Getting lost in rural Rwanda is kind of disconcerting. My team and I had a general idea of which body of water to follow, but without a proper map, it was hard to know exactly which bend in the river we had just passed. But mapping is why we’re here, after all. We’re filling in this community’s map partly so emergency responders won’t get lost. Unlike us, emergency responders don’t have the time to decipher bends in the river. Someone else won’t do it for this community, so they’re doing it themselves, with a little help from my team and a lot of help from OpenStreetMap.
A year and a half earlier I decided to take a risk. I left my cozy job with Apple to work for the American Red Cross. After having completed Graduate degrees in Nonprofit Management and Emergency Management, it seemed like the right thing to do.
My first week happened to coincide with the onset of the Ebola crises. By my second day on the job I was using OpenStreetMap to make maps for Red Cross disaster responders deploying to West Africa. I got to witness the power of digital volunteers, and saw how the new information they were adding was being used in the field to make real-time decisions. Teamwork and collaboration around mapping unfolded before my eyes. Needless to say I fell in love, and wanted more.
Months later I got my wish when we launched the Missing Maps Project. The goal of the project is to map the most vulnerable places in the world so that NGOs, communities and individuals can use the maps and the data to better respond to crises. The project seeks to literally and figuratively put people and their communities on the map.
Since Missing Maps’s launch in 2014 I have hosted and helped plan, more than 15 mapathons in the US. We’ve been able to expand our reach by coordinating with companies, government departments, universities and community groups around the country to grow interest in mapathons and introduce people to OpenStreetMap.
Fun part of my job is planning themed mapathons, where I get my co-workers to dress up in costumes like our ugly sweater mapathon last Christmas.
I have also been lucky to have led community mapping trainings in various countries where the American Red Cross is working, specifically Rwanda, Tanzania, South Africa and even my home country where I was born and raised, Zimbabwe. Being able to see a blank space on a map fill up with information that is then used to make programmatic decisions that change lives—it's nothing short of amazing.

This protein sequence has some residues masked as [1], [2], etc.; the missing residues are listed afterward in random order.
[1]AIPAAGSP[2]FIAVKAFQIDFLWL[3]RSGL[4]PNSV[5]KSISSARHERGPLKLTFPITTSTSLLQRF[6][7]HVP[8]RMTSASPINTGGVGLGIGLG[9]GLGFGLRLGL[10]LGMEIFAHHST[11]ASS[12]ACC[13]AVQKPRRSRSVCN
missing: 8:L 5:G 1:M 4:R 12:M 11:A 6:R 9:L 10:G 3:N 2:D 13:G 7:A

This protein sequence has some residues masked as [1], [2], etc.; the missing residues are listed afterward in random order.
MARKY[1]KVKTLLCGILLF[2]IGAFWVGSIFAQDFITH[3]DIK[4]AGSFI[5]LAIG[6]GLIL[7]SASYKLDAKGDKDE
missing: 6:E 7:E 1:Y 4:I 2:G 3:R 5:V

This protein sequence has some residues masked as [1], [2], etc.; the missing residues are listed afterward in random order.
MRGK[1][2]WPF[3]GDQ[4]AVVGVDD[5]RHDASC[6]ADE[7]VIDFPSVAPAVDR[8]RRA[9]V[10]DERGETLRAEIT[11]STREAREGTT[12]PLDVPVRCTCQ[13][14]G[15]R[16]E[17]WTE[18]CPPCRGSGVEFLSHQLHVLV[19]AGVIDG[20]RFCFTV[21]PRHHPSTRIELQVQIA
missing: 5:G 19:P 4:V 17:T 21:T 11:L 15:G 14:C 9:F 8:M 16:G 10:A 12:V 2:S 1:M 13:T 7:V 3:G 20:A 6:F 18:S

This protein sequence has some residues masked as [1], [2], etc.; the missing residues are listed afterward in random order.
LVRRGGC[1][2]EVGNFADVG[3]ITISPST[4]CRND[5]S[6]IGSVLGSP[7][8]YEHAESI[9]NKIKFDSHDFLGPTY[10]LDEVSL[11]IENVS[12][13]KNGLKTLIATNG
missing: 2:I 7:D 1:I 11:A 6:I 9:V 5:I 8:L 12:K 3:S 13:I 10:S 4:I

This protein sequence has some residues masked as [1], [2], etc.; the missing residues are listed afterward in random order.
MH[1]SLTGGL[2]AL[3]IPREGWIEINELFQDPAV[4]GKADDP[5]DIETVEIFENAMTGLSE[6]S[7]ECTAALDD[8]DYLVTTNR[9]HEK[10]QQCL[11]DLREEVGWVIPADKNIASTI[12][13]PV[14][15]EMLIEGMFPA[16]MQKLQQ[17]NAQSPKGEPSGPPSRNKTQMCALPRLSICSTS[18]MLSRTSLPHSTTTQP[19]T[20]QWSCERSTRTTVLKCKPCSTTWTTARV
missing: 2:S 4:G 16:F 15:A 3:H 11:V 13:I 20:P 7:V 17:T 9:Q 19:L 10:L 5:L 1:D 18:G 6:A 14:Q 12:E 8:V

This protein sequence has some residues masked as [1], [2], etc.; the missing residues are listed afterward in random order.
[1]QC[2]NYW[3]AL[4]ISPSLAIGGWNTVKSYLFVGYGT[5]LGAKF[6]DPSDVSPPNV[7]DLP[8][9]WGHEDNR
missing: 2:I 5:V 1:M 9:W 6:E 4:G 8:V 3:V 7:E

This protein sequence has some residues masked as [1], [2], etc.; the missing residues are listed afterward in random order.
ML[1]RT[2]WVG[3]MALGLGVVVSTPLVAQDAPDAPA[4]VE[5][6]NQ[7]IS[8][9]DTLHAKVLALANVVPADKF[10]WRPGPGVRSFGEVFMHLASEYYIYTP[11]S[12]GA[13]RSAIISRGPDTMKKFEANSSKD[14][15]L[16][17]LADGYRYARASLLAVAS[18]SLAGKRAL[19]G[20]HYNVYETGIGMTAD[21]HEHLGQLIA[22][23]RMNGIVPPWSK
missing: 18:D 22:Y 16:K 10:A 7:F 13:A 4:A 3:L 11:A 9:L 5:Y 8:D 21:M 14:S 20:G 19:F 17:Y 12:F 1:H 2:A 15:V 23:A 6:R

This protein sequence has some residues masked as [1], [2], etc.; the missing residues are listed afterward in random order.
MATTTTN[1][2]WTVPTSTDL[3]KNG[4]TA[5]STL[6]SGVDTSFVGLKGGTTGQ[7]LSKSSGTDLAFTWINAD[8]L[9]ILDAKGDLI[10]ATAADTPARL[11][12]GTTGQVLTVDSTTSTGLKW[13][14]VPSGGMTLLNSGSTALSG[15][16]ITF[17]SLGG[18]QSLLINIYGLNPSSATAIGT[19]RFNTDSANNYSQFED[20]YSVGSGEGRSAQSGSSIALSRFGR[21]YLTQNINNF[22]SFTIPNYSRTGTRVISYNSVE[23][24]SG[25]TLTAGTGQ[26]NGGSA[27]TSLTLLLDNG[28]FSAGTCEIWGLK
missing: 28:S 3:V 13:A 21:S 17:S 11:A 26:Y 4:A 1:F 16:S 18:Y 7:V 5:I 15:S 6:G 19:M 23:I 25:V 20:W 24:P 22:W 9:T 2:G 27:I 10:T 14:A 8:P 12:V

Mapping with volunteers in rural Rwanda, using field papers and OpenMapKit to collect data.
What I love about OpenStreetMap is that it’s not just about mapping rural communities in Rwanda. It’s about bringing people in the US together to map their own neighborhoods and to take control of the data their communities need to make decisions. I am excited about the prospect to work with the local OSM community because I see great potential for growth through cross sector collaboration. In Washington DC I’ve sat at tables with different partners— from the government and private sector to education and nonprofit—who use OSM and have seen successful outcomes from bringing everyone together. I know we can support each other more on a national level. And that bringing together different stakeholders will make OSM even stronger than it already is.
Community discussions with various stakeholders including local volunteers from the mapping area, local government, university students and Red Cross staff at training in Harare, Zimbabwe.
So why me?
Community engagement and outreach are my forte. I would like to expand the network of the OSM community to include a more diverse membership that continues to have shared interest in using OSM. Through increased communication and collaboration members will be able to share knowledge and leverage resources that will allow individuals or groups to overcome challenges to achieve their goals. This could be in the form of partnering education institutions with humanitarian organizations where students would benefit from gaining experience, and organizations would have access to talented and trained volunteers during times of disasters. This is just one example but there are many more ways.
Secondly I believe my experiences as a third generation Zimbabwean of Indian decent, in addition to my exposure to cultures from both the eastern and western hemispheres helps me bring a unique perspective. Two years ago I had no idea what OpenStreetMap was and now it’s a big part of my job and has expanded my view of the world in new ways. I’m grateful and want to continue that journey.
What I look forward to.
I have no doubt that this would be a great experience for me. Most of my community mapping experience has been international, however I believe there is a lot we can do right here in the US. We are lucky and don’t face challenges that we would normally see in other countries such as; loss of power, no access to wi-fi, general security and ability to travel easily.
I would use this opportunity to be more connected with the OSM community in the United States. There is a vast amount of talented OSM’ers in the country using open data in different ways and I am excited to learn more and expand my knowledge. As we have seen over the past few years the community is growing very fast. A larger effort is required to organize goals and vision so that we move forward in a more targeted way and achieve better results.
And lastly if the past State of the Map US conference has taught me anything, it’s that the OSM community has a lot of fun together. I absolutely loved the last one in NYC and would enjoy being apart of the team that has the challenge of planning the next SOTM-US and see how we can make it even better.
Feel free to comment below if you have questions or reach me on Twitter.